“We’re outta here,” Carlos said. “Carry him into that alley. Rabbit, take his feet, Deon, his shoulders. Get him out of sight.”
“We should grab all his shit, huh?” the guy called Wick asked. “We still might get a couple a bucks for it.”
“No, throw it all in the dumpster behind Hardy’s. We don’t want anyone thinking we had anything to do with the body. Even the watch. It’s a piece of shit anyway. Wipe any prints off the shoes and watch. Now! We gotta go.”
When the phone rang, Mr. Queen shook his head at Dennis and answered it himself.
“Mr. Queen? This is Charles Bowen. Rigby never made it home. Is Dennis there? I’d feel better if I knew they were together.”
“Dennis is here, but Rigby isn’t. Dennis won’t be seeing Rigby again. I made that clear to both of them.”
“Oh. Uh, could you ask Dennis if he has any idea where Rigby might have gone. I’m worried. His phone is here, and I can’t get hold of him.”
“No. Dennis didn’t leave with Rigby.”
“Uh, could I speak to Dennis, please?”
“No, you can’t. He’s having nothing more to do with Rigby, and he doesn’t need to talk to you. I’m hanging up now.”
“Wait! A second ago, you said you’d made it clear to Rigby that he wouldn’t be seeing Dennis again. What did you say to him? And when was this?”
“Goodbye, Mr. Bowen.” Mr. Queen hung up the phone.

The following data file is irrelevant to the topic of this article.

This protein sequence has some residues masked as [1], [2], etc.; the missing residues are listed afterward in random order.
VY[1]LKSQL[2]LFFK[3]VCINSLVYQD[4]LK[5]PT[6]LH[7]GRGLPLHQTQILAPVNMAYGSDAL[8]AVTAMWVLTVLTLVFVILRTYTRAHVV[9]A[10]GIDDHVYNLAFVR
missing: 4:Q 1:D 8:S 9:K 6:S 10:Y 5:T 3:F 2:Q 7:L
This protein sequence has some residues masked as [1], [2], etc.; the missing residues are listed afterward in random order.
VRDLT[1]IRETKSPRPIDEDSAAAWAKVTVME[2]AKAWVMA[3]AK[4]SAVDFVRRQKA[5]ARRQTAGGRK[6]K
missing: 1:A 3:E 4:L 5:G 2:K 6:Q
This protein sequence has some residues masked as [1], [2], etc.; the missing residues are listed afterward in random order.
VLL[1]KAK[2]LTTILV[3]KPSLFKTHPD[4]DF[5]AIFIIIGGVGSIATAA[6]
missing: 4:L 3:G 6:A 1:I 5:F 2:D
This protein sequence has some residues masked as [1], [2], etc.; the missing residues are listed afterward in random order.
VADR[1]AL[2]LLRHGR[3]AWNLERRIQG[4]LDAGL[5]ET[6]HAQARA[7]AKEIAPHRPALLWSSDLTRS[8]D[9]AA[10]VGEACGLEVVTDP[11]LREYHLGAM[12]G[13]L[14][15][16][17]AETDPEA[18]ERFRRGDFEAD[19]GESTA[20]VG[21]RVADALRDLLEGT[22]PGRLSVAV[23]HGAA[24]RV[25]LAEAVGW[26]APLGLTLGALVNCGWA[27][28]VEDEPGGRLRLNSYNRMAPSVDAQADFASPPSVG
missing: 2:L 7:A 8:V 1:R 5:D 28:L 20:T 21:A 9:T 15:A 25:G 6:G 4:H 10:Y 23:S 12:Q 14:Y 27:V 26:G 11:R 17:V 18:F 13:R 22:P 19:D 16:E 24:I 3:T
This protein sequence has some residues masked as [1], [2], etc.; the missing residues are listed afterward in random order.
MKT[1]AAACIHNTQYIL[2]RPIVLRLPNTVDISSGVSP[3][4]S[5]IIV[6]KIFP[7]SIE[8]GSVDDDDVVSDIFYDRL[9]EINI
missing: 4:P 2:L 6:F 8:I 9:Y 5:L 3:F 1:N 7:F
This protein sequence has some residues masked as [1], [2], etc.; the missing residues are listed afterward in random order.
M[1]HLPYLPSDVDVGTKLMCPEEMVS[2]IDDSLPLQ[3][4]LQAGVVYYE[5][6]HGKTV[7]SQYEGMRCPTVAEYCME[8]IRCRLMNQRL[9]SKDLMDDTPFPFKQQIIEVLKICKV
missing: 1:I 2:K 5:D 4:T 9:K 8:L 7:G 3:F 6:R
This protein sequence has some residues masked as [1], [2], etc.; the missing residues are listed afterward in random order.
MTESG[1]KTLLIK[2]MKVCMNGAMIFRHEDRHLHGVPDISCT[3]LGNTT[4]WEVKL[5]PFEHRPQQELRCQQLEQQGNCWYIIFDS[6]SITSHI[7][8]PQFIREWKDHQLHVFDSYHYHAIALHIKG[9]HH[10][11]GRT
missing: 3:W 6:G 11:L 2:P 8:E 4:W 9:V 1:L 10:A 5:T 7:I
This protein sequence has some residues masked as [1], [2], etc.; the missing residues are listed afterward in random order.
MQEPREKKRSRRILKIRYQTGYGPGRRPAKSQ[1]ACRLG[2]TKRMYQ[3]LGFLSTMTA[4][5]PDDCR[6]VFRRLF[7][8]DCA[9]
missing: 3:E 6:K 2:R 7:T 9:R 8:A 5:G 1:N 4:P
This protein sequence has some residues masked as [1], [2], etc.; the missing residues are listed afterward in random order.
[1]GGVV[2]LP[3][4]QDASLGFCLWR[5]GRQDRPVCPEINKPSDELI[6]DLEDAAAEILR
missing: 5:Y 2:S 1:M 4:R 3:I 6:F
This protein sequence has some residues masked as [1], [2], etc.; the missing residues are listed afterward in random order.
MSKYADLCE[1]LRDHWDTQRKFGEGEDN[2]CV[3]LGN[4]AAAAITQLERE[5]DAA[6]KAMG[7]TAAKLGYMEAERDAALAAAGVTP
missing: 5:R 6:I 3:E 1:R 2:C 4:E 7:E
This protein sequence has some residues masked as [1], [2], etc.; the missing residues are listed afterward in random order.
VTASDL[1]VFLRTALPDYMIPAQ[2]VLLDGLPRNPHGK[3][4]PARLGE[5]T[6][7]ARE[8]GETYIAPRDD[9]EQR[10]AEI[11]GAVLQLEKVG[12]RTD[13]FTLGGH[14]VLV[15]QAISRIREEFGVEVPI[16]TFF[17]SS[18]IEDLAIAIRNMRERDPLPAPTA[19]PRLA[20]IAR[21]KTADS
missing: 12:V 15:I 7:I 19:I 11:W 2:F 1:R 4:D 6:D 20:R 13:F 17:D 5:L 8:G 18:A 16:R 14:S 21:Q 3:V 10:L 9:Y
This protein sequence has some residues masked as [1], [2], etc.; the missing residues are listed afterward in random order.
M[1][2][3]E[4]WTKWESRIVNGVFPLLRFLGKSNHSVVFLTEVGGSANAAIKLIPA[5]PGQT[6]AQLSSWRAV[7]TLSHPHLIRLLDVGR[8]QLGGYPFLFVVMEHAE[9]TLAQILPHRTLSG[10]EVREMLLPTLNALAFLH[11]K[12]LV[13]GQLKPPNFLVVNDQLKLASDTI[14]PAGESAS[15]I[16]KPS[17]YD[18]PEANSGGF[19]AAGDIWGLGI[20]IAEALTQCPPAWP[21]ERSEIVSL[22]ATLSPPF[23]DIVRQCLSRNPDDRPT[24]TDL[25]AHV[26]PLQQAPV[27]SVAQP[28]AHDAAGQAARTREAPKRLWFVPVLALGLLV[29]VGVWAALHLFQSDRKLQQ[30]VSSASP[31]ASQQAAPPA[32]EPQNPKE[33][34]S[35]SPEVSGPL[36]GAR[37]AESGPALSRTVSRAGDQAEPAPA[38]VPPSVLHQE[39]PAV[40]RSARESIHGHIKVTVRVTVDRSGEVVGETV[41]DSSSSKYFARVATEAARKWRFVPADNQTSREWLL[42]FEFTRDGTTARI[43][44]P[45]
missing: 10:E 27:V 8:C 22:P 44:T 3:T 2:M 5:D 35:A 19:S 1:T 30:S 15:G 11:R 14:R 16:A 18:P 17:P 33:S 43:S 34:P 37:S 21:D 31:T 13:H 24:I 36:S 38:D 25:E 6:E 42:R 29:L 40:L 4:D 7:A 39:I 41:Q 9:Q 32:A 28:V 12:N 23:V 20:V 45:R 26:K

“What was that all about?” Dennis asked.
“Just Rigby’s dad asking where he was. How the hell should I know?”
Dennis was staring at his dad, looking in his eyes, something he rarely was able to do. “I never saw him again after you took him into the school. What did you do to him?”
“Told him to stay away from you. He won’t be bothering you again.”
Dennis shook his head. “I told you. I was going to get us an Uber after the dance. He didn’t have any money or a phone. He didn’t have a way to get home. I assumed he’d catch a ride with another friend, but . . . if he’s not home, maybe he didn’t. It’s a long way home from the school. I have to go look for him.”
“You‘re not leaving this house. If he got himself in trouble, that’s his problem, not yours. Time for bed. Get upstairs.”
Dennis kept staring at his father, not moving at all.
Mr. Bowen and his wife were out in their car, driving the most likely route Rigby would have used to walk home from the school. They were both keeping the fact that they doubted they’d see him because even walking, he should have been either home or almost home by then. It was close to one in the morning now and the streets were deserted.
They were getting close to the school when Mrs. Bowen saw something. “Stop,” she said. “I thought I saw something in that alley we just passed.”
Mr. Bowen stopped and backed up, easy enough to do in the empty streets. He could see something pale in the alley, too.
He pulled to the side of the road and both he and his wife hurried into the alley. One quick look and Mr. Bowen had his phone out, punching in 911.
The Bowens were sitting in the hospital waiting room. They’d thought Rigby was dead when they’d made the call, but the EMTs arrived quickly and told them that he was still alive, but had a very weak heartbeat; they could follow them to the ER.
They’d been waiting for forty-five minutes when two things happened at once. The doctor walked into the waiting room, looking for them, and the outer door opened and Dennis and his father walked in.
Dennis, being younger than the doctor and much less exhausted, reached the Bowens first. “Is he okay?” he asked, his voice panicky.